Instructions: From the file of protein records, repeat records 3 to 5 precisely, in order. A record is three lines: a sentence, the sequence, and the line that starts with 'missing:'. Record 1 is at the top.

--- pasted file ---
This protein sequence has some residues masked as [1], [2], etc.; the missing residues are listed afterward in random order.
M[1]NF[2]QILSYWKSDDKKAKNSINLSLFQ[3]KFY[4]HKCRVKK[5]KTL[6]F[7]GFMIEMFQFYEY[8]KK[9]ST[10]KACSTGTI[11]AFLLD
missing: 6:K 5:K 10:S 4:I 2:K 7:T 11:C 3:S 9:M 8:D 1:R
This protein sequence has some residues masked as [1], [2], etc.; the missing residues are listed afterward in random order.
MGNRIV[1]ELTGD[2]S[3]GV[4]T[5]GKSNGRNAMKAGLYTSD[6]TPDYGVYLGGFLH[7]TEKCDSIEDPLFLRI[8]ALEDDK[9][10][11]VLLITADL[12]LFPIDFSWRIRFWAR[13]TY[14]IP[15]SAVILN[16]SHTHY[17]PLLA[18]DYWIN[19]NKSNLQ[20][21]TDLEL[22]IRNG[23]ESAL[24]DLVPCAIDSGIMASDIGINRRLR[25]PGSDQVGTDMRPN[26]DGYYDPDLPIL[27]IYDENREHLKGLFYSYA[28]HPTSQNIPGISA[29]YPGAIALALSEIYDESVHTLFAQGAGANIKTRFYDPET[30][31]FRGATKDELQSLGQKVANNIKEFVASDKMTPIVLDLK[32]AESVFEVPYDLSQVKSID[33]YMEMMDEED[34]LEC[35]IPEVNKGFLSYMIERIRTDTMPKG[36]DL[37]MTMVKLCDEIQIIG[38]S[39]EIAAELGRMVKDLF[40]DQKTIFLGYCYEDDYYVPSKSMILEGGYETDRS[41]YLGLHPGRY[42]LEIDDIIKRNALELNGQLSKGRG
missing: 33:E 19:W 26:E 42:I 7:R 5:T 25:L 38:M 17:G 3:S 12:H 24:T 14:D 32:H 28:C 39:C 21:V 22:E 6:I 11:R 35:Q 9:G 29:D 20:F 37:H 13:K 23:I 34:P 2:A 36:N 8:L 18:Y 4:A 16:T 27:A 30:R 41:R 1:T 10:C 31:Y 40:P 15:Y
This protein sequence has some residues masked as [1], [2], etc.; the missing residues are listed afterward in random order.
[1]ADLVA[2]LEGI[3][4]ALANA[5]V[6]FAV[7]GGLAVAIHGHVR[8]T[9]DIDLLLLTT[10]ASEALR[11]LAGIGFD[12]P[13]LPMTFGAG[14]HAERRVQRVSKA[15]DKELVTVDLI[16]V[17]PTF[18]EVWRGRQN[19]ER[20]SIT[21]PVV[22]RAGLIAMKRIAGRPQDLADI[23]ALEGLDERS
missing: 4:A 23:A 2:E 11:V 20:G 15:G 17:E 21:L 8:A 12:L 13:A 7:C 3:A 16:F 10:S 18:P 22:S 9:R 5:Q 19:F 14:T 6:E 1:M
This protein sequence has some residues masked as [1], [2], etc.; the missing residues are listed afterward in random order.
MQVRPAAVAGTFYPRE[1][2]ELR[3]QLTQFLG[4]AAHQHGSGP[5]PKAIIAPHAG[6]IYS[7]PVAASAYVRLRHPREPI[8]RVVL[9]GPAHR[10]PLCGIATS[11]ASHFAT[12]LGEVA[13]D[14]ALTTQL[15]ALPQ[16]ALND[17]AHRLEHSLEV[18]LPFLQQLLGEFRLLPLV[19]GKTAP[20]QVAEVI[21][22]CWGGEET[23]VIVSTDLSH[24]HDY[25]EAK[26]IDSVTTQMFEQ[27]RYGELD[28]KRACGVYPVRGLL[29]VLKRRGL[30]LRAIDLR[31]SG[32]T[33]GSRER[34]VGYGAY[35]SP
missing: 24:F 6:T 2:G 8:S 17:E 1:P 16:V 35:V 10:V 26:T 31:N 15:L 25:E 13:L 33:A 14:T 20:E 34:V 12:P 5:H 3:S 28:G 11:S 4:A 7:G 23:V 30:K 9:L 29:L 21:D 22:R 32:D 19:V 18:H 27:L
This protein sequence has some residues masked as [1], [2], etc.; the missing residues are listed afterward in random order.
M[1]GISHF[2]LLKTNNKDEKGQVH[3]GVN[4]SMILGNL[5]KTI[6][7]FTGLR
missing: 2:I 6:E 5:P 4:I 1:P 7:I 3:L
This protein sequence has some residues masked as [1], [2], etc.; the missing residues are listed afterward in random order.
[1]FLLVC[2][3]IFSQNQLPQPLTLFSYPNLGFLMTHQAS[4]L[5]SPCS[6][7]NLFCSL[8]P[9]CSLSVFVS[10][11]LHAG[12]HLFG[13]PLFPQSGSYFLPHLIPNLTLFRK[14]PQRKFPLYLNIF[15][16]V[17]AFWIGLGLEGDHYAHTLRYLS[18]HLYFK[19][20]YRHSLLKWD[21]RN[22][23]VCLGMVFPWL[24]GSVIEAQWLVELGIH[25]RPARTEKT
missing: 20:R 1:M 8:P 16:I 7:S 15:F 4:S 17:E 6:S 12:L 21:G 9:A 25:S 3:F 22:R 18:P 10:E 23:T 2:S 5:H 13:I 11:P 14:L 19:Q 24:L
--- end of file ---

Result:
This protein sequence has some residues masked as [1], [2], etc.; the missing residues are listed afterward in random order.
[1]ADLVA[2]LEGI[3][4]ALANA[5]V[6]FAV[7]GGLAVAIHGHVR[8]T[9]DIDLLLLTT[10]ASEALR[11]LAGIGFD[12]P[13]LPMTFGAG[14]HAERRVQRVSKA[15]DKELVTVDLI[16]V[17]PTF[18]EVWRGRQN[19]ER[20]SIT[21]PVV[22]RAGLIAMKRIAGRPQDLADI[23]ALEGLDERS
missing: 4:A 23:A 2:E 11:V 20:G 15:G 17:E 21:L 8:A 12:L 13:A 7:C 3:A 16:F 10:S 18:P 22:S 9:R 5:Q 19:F 14:T 6:E 1:M
This protein sequence has some residues masked as [1], [2], etc.; the missing residues are listed afterward in random order.
MQVRPAAVAGTFYPRE[1][2]ELR[3]QLTQFLG[4]AAHQHGSGP[5]PKAIIAPHAG[6]IYS[7]PVAASAYVRLRHPREPI[8]RVVL[9]GPAHR[10]PLCGIATS[11]ASHFAT[12]LGEVA[13]D[14]ALTTQL[15]ALPQ[16]ALND[17]AHRLEHSLEV[18]LPFLQQLLGEFRLLPLV[19]GKTAP[20]QVAEVI[21][22]CWGGEET[23]VIVSTDLSH[24]HDY[25]EAK[26]IDSVTTQMFEQ[27]RYGELD[28]KRACGVYPVRGLL[29]VLKRRGL[30]LRAIDLR[31]SG[32]T[33]GSRER[34]VGYGAY[35]SP
missing: 24:F 6:T 2:G 8:S 17:E 1:P 16:V 35:V 10:V 26:T 31:N 15:L 25:E 13:L 33:A 14:T 20:E 34:V 12:P 5:H 3:S 28:G 11:S 4:A 7:G 23:V 30:K 9:L 29:L 21:D 22:R 32:D 19:V 18:H 27:L
This protein sequence has some residues masked as [1], [2], etc.; the missing residues are listed afterward in random order.
M[1]GISHF[2]LLKTNNKDEKGQVH[3]GVN[4]SMILGNL[5]KTI[6][7]FTGLR
missing: 2:I 6:E 5:P 4:I 1:P 7:I 3:L